Business Performance Management is meant to help make intelligent business decisions, but it also requires investment, in many cases, into an IT system to support it. As Linda Imonti explains in this article, there isn't necessary a parallel between the amount of money invested in an IT solution for BPM and the results. Sometimes, Imonti says, it comes down to how data is gathered, processed, and presented. Despite the efforts within BPM to improve data accuracy, create efficient access to data, and enable business decisions, companies often do not achieve these results:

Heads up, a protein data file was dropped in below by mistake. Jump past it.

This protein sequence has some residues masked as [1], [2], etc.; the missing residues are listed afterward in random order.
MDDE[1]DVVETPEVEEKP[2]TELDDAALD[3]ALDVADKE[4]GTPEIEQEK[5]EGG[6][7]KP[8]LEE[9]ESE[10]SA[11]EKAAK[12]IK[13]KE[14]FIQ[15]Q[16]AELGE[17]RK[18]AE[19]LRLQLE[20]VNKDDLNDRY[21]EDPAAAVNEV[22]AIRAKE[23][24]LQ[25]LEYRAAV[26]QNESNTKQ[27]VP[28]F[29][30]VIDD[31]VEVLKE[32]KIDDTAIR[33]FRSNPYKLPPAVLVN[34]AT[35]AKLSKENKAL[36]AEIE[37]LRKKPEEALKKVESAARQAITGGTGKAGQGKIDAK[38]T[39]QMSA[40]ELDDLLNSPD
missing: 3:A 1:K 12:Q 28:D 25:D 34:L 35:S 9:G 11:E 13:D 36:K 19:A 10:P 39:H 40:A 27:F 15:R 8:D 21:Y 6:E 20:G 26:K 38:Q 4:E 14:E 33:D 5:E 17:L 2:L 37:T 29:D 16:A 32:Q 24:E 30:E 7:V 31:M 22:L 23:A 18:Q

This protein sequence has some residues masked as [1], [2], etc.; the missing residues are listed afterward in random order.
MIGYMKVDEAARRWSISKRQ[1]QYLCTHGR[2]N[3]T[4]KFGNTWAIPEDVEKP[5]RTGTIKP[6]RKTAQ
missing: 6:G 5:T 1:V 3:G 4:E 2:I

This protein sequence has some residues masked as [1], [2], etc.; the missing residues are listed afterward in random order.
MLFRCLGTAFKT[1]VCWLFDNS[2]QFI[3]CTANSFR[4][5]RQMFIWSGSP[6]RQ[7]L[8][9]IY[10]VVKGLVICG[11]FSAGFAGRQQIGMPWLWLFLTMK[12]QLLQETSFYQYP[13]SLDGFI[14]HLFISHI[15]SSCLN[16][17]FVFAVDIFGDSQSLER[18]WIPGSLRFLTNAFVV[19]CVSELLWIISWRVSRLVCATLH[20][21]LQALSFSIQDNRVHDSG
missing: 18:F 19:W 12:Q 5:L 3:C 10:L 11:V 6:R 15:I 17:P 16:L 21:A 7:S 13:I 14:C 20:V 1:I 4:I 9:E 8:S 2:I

But how often BPM actually produces these results is an open question. Despite an annual global outlay of around $60 billion, according to AMR Research, BI rarely delivers on its promises. After making technology investments, only 38 percent of CFOs saw an improvement in the quality of their financial information, and only slightly more — 43 percent — realized faster information delivery, according to a 2008 KPMG International study. With such poor results, it's not surprising that many companies, even after a BI or BPM initiative, continue to rely on spreadsheets to provide the visibility and control they need — the very spreadsheets their solution was intended to eliminate.
Counteracting this outcome requires a more “holistic” view of BPM programs, focusing on what the needs of the users and stakeholders are, defining the right metrics, and prioritizing data quality over the amount of data that can be gathered.